During this webinar, grantees received information about the grant program, including steps for getting the program started, submission of the Planning and Implementation Guide, and Bureau of Justice Assistance expectations.
During this webinar, FY18 SCA Innovations in Reentry grantees received information about the grant program, including steps for starting their program, submitting the Planning and Implementation Guide, and fulfilling Bureau of Justice Assistance expectations.
In this webinar, representatives from the NRRC, along with staff from BJA, provide an overview of the Second Chance Act’s Reentry for Adults with Co-Occurring Substance Abuse and Mental Illness (CSAMI) grant program and explain the training and technical assistance opportunities that are available to grantees, including the Planning & Implementation Guide, and other resources available to grantees.
This webinar provides an overview of the new NICCC site and discusses how attorneys, judges, policymakers, advocates, and people involved in the criminal justice system can leverage this one-of-a-kind resource to better navigate and understand these often-overlooked policies.
During this webinar, grantees under Category 1 of the FY2018 SCA Community-based Adult Reentry Program received information about the grant program.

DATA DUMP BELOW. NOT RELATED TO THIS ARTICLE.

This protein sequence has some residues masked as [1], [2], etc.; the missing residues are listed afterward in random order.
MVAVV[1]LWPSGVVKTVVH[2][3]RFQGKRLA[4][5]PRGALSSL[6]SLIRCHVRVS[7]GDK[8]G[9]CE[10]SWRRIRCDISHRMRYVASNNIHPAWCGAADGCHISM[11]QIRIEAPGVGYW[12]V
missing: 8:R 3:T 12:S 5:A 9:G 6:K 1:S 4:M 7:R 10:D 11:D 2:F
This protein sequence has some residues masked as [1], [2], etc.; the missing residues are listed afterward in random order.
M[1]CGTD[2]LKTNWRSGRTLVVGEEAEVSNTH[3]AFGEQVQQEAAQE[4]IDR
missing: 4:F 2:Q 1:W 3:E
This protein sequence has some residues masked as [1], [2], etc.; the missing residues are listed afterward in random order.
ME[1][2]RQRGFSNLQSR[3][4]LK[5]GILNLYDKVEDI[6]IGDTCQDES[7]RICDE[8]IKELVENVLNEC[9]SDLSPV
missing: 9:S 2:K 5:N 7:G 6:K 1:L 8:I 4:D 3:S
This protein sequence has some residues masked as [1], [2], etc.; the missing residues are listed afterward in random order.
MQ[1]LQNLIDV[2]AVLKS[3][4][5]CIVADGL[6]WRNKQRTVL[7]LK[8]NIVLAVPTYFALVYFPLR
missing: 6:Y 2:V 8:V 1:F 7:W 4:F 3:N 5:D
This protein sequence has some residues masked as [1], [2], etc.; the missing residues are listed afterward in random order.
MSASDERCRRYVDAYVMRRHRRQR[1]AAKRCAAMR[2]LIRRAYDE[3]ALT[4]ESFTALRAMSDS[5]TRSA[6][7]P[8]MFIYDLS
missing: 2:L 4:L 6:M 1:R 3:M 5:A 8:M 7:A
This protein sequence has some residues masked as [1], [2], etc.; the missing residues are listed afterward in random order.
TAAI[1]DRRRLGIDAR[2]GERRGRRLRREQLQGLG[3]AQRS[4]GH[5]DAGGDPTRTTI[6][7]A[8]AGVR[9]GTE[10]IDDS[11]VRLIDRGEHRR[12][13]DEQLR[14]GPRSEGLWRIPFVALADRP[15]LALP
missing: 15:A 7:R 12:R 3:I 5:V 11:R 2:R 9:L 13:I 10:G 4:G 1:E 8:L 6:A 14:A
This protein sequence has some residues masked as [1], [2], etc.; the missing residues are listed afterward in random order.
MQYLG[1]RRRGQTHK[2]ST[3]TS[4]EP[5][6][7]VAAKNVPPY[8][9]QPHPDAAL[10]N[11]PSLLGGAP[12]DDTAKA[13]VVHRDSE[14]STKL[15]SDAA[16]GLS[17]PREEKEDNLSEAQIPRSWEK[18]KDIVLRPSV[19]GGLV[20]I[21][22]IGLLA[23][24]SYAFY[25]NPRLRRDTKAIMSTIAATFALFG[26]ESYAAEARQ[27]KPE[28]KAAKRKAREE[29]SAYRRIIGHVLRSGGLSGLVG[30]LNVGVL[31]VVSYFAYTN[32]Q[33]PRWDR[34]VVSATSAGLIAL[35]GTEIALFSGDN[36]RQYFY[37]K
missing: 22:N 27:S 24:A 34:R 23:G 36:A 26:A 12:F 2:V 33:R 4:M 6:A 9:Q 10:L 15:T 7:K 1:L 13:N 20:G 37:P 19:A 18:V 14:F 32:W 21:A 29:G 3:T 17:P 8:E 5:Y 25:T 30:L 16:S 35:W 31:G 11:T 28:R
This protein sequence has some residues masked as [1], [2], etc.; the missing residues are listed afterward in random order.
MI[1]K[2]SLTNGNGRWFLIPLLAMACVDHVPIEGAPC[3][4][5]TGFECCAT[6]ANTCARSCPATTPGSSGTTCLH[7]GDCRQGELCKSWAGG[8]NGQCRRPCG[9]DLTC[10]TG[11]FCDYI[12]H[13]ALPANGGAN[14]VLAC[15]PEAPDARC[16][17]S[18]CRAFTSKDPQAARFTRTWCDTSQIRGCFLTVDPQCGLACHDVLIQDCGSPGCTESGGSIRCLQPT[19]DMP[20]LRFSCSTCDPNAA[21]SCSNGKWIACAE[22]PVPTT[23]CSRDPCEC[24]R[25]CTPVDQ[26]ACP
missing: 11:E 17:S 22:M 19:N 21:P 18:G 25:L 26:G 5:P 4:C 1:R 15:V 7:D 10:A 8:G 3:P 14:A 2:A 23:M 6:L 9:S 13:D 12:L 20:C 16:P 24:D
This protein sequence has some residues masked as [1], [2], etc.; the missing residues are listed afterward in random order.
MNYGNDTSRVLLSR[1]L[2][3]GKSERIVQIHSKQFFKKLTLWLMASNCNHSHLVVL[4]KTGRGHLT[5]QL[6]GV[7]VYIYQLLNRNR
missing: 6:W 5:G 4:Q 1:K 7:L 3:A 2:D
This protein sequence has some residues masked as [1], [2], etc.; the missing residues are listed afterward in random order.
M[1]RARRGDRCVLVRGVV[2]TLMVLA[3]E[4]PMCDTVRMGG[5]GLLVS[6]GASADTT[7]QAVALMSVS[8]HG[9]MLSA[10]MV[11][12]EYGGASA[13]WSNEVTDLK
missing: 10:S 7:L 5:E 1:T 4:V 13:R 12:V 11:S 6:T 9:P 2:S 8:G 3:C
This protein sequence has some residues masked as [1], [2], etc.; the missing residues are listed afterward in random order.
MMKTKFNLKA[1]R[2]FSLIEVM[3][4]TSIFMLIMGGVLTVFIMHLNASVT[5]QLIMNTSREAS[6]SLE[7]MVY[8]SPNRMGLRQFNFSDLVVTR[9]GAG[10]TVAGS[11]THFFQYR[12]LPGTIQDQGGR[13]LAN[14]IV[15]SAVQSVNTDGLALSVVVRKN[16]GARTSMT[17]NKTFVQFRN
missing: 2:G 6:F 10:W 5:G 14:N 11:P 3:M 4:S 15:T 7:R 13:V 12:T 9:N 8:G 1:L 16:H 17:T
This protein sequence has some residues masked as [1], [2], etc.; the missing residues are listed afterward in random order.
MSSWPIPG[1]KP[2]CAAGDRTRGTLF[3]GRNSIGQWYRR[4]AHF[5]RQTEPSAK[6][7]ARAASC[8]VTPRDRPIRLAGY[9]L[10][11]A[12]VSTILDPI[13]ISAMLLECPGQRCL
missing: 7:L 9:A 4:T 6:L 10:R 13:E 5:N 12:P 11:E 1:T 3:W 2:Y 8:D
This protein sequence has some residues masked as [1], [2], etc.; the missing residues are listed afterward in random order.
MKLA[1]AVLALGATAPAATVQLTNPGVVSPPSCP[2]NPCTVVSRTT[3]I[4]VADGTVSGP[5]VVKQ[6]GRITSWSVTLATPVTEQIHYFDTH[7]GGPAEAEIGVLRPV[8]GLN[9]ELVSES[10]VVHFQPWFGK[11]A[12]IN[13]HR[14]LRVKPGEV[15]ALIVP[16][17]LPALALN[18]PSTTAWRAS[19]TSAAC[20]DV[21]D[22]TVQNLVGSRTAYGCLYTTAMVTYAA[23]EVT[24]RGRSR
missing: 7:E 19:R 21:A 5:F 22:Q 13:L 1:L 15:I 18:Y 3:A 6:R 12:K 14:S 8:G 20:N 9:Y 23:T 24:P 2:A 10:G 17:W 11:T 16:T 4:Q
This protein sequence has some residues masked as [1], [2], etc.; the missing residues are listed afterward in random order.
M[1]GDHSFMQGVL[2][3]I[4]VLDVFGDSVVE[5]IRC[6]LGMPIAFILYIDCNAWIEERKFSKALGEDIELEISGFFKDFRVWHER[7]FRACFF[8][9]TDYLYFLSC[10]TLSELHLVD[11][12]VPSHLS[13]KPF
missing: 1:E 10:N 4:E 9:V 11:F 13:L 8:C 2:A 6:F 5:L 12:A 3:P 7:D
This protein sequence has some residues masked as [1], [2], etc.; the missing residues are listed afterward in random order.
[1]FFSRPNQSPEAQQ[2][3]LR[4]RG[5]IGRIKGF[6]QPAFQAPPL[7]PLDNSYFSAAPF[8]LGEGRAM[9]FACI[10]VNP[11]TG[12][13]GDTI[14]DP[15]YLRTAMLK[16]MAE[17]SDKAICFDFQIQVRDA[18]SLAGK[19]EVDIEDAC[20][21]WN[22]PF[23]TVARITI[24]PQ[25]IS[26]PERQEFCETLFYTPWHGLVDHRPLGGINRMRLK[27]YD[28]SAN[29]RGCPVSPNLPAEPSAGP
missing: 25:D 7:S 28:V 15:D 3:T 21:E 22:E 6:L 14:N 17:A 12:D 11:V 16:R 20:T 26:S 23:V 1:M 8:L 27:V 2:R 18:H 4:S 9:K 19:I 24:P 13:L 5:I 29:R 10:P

During this webinar, representatives from the National Reentry Resource Center explain the training and technical assistance opportunities and resources available to grantees. Staff from the U.S. Department of Justice’s Bureau of Justice Assistance provide an overview of the post-award grant management and reporting requirements.
The National Reentry Resource Center and the CSG Justice Center released a new edition of Reentry Matters: Strategies and Successes of Second Chance Act Grantees in celebration of the 10th anniversary of the Second Chance Act (SCA). Featuring 21 stories from programs across 19 states, Reentry Matters profiles the impact of SCA grant-funded programs through both the practitioners who run them and the people who are impacted by them.
This brief from the National Reentry Resource Center and the CSG Justice Center profiles 11 states that have experienced impressive declines in their return-to-prison rates since recidivism was at its most recent peak in each state.
This infographic, from the CSG Justice Center, explains the urgent need for corrections agencies to examine how they administer risk and needs assessments, so they can confidently rely upon the results and avoid the pitfalls of poor implementation.
Using a nationally representative dataset, this report from the Prison Policy Initiative provides the first ever estimate of unemployment among the 5 million formerly incarcerated people living in the United States.
This publication outlines the scope of a Behavioral Health Justice Reinvestment approach in Oregon to develop a statewide policy framework to help support tribal government, county, and local systems in improving recidivism and health outcomes for the small but important group of people who repeatedly cycle through the public safety and health systems.